vergence


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ver·gence

 (vûr′jəns)
n.
1. A measure of the convergence or divergence of a pair of light rays, defined as the reciprocal of the distance between a point of reference and the point at which the rays intersect.
2. The inward or outward turning of one or both eyes that occurs when focusing on an object.

vergence

(ˈvɜːdʒəns)
n
(Physiology) the inward or outward turning movement of the eyes in convergence or divergence
[C19: from verge2 + -ence]
References in periodicals archive ?
Vergence findings and horizontal vergence dysfunction among first year university students in Benin City, Nigeria.
As a result of the acquisition, Green Tree is now a wholly-owned subsidiary of Abattis and Green Tree's products will become available through Abattis's wholly-owned subsidiary Vergence Naturals Ltd.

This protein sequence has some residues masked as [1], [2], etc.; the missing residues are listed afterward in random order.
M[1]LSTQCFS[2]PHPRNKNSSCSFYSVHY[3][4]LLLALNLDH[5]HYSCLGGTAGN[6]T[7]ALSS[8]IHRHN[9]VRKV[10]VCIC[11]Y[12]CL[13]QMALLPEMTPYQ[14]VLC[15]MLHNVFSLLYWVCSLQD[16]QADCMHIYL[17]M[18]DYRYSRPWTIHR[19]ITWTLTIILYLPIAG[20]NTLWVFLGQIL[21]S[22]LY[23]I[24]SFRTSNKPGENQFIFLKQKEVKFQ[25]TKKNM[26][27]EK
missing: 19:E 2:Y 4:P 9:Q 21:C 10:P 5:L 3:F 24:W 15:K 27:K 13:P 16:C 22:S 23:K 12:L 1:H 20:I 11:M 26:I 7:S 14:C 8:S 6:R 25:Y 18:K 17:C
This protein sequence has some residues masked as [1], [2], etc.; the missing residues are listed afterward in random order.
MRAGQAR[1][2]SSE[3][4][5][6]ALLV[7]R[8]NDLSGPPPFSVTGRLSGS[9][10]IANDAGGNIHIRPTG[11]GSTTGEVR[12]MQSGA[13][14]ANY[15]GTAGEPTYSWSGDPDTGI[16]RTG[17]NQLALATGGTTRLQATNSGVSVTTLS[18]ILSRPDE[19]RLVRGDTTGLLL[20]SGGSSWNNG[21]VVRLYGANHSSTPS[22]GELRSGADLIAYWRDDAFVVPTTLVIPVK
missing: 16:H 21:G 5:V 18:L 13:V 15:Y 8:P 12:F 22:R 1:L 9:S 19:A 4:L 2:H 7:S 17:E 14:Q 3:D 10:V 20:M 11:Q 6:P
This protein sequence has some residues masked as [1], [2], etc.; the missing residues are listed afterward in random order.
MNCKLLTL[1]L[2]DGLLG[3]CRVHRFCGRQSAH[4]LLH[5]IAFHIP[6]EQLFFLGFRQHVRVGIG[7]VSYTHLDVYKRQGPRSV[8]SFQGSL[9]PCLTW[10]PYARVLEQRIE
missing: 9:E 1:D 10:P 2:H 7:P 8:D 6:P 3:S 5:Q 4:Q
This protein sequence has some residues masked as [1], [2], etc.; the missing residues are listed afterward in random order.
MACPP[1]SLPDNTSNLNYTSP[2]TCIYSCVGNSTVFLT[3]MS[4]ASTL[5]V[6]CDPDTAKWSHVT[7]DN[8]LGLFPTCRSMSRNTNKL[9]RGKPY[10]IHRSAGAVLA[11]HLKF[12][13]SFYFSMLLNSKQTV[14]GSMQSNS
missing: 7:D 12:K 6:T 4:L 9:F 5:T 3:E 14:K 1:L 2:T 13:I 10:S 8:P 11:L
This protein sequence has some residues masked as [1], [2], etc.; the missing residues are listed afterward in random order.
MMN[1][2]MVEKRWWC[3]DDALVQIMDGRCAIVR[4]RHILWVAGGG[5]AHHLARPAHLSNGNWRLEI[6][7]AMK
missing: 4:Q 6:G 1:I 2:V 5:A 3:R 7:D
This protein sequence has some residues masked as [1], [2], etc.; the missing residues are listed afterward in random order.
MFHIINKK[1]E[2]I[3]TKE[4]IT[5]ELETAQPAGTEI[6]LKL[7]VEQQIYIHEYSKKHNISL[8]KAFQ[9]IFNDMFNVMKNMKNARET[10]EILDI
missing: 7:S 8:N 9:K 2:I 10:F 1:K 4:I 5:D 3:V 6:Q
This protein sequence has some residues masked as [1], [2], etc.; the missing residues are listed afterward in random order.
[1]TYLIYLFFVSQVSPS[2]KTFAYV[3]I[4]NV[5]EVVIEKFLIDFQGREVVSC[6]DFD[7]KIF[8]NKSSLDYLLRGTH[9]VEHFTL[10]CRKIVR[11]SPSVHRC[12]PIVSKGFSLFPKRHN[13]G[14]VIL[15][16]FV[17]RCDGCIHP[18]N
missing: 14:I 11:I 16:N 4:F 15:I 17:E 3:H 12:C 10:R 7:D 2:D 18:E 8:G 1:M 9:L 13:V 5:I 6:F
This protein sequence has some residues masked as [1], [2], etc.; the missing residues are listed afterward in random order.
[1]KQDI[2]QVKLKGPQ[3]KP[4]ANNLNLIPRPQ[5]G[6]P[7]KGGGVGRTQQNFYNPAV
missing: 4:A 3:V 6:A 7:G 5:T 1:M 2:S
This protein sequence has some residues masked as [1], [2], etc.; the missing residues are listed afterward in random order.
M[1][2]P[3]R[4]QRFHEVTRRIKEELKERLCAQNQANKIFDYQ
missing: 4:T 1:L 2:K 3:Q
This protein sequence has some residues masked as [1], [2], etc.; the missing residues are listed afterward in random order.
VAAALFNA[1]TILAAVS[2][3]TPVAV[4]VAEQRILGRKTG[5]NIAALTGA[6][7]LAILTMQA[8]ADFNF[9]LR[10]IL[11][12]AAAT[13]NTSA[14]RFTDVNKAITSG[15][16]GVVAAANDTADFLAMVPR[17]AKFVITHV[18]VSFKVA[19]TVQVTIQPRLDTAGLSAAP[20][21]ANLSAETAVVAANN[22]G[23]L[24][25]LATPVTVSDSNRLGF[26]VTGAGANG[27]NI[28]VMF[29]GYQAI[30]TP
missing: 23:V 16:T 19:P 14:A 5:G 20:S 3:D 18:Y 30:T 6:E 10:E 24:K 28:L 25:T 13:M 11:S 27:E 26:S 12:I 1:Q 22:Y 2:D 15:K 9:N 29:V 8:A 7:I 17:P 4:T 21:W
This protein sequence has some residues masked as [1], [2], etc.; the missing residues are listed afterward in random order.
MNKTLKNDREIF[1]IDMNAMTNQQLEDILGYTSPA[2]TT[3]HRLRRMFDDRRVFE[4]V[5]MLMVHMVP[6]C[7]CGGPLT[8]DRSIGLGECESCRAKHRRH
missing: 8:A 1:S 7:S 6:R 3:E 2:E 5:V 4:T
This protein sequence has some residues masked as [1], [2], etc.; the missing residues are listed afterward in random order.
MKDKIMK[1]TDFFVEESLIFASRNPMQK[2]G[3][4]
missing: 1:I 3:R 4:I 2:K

Upon closing of the Acquisition, products within the Green Tree brand will made available through Abattiss wholly-owned subsidiary Vergence Naturals Ltd.
Finally, vergence accommodation is stimulated by convergence depending on the working distance of a given task.
For an AR HUD, horizon line, velocity vector, synthetic or enhanced vision shall be displayed in conformity with the real world, without accommodation effort and vergence issues.
In contrast, the north-western/south-eastern folds to the north are associated with a complex structure developed in front of the Zagros Thrust Belt and were formed by the north-easterly vergence of the Arabian Plate against the Iranian (Asian) Plate.
Repeated vergence adaptation causes the decline of visual functions in watching stereoscopic television.
vergence, where family & friends home for Iftar or Suhoor for example.
In an economy characterised by the con- vergence of globalised commerce, widely available information and rapid techno- logical progress, innovation and entre- preneurship will remain crucial factors in remaining competitive.
Drag folds present in the hanging walls shows southward vergence.
Synorogenic Neogene deposits indicate that major thrusts, with east vergence, moved to the east between ~20 Ma ago and present time (Jordan et al.